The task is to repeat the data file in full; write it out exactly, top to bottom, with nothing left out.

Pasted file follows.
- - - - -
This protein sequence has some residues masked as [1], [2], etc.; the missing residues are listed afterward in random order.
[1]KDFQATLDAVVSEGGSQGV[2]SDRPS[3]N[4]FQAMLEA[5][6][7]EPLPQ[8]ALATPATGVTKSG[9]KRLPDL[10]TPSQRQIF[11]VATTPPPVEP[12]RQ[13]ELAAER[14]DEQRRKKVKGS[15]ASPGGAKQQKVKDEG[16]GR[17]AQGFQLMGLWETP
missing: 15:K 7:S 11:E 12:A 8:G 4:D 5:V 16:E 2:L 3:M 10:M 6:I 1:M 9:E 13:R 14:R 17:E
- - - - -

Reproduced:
This protein sequence has some residues masked as [1], [2], etc.; the missing residues are listed afterward in random order.
[1]KDFQATLDAVVSEGGSQGV[2]SDRPS[3]N[4]FQAMLEA[5][6][7]EPLPQ[8]ALATPATGVTKSG[9]KRLPDL[10]TPSQRQIF[11]VATTPPPVEP[12]RQ[13]ELAAER[14]DEQRRKKVKGS[15]ASPGGAKQQKVKDEG[16]GR[17]AQGFQLMGLWETP
missing: 15:K 7:S 11:E 12:A 8:G 4:D 5:V 16:E 2:L 3:M 10:M 6:I 1:M 9:E 13:R 14:R 17:E